Australian Open Proceeds Even as Melbourne Enters Snap Lockdown
(Bloomberg) -- The Australian Open Grand Slam tennis tournament in Melbourne will continue without spectators even as the nation’s second-most populous city enters a snap five-day lockdown from midnight to contain an outbreak of the virulent U.K. strain of the coronavirus.
Victoria Premier Daniel Andrews said the state’s 6.5 million residents must stay home except for essential shopping, care, exercise and work as authorities battle to contain the outbreak which has spread from a quarantine hotel and seen cases in the state grow to 19.
However, the tennis tournament, which is nearing its midway point, will continue. Holding the first Grand Slam of the year has been fraught with challenges, from compulsory 14-day stays in hotel quarantine for all 1,200 members of the international tennis entourage, and grumbles from players about sub-optimal training conditions. Play started Monday in front of reduced crowds, but will now continue in front of empty stands.
“We must assume that there are further cases in the community than we have positive results for, and that it is moving at a velocity that has not been seen anywhere in our country over the course of these last 12 months,” Andrews told reporters on Friday.
Supermarkets will remain open, but other retailers, gyms and entertainment venues will close, and people will be barred from traveling more than 5 kilometers (3 miles) from their homes. The Australian Open is being treated as a workplace, meaning it can continue without crowds.
The Australian dollar declined to its low for the day after the announcement, dropping as much as 0.2% to 77.35 U.S. cents. Travel-related stocks also fell. Webjet Ltd., which is a travel-booking agency, declined as much as 5.2%, while Qantas Airways Ltd. dropped as much as 5%.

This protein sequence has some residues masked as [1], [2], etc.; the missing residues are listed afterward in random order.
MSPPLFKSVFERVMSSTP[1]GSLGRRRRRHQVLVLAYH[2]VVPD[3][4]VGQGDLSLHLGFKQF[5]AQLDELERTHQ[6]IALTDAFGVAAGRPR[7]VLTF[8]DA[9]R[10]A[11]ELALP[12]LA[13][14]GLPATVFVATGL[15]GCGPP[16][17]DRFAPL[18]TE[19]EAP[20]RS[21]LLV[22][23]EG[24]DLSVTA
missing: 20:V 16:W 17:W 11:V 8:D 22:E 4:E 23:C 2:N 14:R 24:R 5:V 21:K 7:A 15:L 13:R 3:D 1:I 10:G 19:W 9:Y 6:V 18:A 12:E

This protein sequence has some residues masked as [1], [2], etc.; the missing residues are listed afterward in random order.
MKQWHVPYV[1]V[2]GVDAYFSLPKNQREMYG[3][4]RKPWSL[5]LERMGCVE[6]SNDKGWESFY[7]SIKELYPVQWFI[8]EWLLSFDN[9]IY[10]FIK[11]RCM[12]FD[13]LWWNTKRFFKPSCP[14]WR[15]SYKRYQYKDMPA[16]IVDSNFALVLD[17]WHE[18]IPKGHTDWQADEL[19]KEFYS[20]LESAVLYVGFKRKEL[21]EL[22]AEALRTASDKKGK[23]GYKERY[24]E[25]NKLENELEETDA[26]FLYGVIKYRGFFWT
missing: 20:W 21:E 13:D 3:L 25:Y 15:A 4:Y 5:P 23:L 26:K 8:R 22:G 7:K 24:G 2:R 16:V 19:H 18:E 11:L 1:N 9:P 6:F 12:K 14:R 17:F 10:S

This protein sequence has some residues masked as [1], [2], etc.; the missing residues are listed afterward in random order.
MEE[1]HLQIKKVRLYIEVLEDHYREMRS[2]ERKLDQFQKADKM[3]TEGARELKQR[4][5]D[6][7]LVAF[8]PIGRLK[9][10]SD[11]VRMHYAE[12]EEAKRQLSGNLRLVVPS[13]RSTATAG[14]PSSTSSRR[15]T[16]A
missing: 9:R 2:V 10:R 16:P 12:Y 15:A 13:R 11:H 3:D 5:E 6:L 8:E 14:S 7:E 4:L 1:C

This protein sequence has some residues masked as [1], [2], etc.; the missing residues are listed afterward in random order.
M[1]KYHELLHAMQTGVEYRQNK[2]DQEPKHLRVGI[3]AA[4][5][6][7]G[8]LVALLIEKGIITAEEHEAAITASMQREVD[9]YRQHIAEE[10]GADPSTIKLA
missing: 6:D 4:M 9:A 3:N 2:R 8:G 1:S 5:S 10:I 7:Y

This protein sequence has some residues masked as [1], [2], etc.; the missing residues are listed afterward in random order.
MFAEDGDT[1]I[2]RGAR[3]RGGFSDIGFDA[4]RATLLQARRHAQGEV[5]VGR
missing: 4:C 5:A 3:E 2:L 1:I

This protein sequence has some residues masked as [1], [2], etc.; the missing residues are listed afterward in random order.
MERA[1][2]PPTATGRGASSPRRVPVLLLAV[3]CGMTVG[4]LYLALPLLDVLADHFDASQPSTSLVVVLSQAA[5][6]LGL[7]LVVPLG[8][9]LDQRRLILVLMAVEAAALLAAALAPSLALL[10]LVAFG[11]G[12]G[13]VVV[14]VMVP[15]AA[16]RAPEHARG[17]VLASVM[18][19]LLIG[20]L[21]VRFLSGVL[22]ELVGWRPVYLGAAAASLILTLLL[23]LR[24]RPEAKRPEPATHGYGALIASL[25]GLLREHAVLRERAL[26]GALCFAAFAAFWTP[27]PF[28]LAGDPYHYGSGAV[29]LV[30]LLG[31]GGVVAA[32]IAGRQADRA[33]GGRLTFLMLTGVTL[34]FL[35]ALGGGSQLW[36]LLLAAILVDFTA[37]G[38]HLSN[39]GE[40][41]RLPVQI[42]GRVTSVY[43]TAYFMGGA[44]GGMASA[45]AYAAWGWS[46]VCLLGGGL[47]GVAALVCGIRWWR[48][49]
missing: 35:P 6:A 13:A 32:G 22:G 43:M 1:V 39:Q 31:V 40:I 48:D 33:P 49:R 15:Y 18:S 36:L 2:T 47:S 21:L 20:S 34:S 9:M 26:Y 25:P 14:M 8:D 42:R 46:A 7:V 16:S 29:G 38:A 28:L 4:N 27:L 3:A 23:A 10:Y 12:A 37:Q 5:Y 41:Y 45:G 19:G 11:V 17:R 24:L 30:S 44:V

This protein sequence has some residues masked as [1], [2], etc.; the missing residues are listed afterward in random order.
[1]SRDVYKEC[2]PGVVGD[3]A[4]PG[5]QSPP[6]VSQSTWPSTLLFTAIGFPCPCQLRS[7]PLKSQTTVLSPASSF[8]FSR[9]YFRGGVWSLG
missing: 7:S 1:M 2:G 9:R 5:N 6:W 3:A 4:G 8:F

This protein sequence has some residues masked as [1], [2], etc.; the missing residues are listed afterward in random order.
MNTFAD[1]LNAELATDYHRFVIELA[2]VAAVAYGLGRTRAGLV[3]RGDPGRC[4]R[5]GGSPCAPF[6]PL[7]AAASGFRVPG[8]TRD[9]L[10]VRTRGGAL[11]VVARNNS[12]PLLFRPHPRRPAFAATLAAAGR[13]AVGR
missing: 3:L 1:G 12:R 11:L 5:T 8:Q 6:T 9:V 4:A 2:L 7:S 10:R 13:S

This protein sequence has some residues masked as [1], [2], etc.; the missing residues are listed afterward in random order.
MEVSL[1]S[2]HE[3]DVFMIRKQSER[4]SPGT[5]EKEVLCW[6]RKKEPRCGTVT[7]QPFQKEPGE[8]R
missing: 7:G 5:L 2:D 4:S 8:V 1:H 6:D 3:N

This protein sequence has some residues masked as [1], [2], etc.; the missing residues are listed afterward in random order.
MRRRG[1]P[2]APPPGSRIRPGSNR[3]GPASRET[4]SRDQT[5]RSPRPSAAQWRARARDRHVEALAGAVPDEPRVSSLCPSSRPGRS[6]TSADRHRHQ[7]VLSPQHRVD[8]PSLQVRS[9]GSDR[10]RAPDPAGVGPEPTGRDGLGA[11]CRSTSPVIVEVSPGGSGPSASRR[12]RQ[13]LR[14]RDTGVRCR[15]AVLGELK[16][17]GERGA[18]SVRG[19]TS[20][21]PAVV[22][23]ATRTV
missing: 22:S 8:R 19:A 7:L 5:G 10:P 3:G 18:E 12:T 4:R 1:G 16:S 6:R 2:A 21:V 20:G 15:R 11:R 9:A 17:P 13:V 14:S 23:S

Corporate Travel Management Ltd. and Flight Centre Ltd., which also book holidays and flights, also declined. Australia’s benchmark index fell 0.5% as of 3:10 p.m. in Sydney.
The renewed restrictions are a blow to Melbourne, where 5 million residents last year endured one of the longest and harshest lockdowns in the world after the virus escaped from hotel quarantine. Other states across the country have followed a successful model of curbing community transmission with short circuit-breaker lockdowns in cities including Sydney, Brisbane and Perth in recent weeks.
The outbreak is yet another example of the insidious ways that Covid-19 can spread, stymieing even countries with the strictest travel and containment regimes in the world.
It’s raising concern that Australia’s quarantine system, in which overseas arrivals must stay in designated hotels in major cities for 14 days, need to be reinforced or redesigned as more virulent strains of the virus emerge. More than 220,000 people, mainly Australian citizens, have entered the nation under the system since the pandemic began.
States including Queensland, Western Australia and South Australia have announced they will block arrivals from Melbourne as they reimpose hard borders, in a fresh blow to the national economy.
Australia, which has recorded fewer than 29,000 cases of Covid-19 since the pandemic began, has come close to eliminating community transmission of the virus through strict controls on travel, vigilant contact tracing methods, and testing.
Health authorities believe the cluster started in a Melbourne quarantine hotel by a person who used a nebulizer to treat a health condition.
The medical device, which vaporizes medication or liquid, spread the virus through mist suspended in the air with very fine aerosolized particles, which were carried out of the hotel room and to staff. Since then, spouses of workers have also been infected.
Andrews said he was “looking at hotel quarantine and whether it can be done at an acceptable risk level” due to the emergence of more virulent strains of the virus. That could include allowing reduced number of Australians to re-enter the country, perhaps only on compassionate grounds.
“This just shows you that you can test everybody every day, you can have all the other protocols, you can do all the work, but it’s a different challenge now,” Andrews said. “It’s not the 2020 challenge. It is a very, very different virus.”
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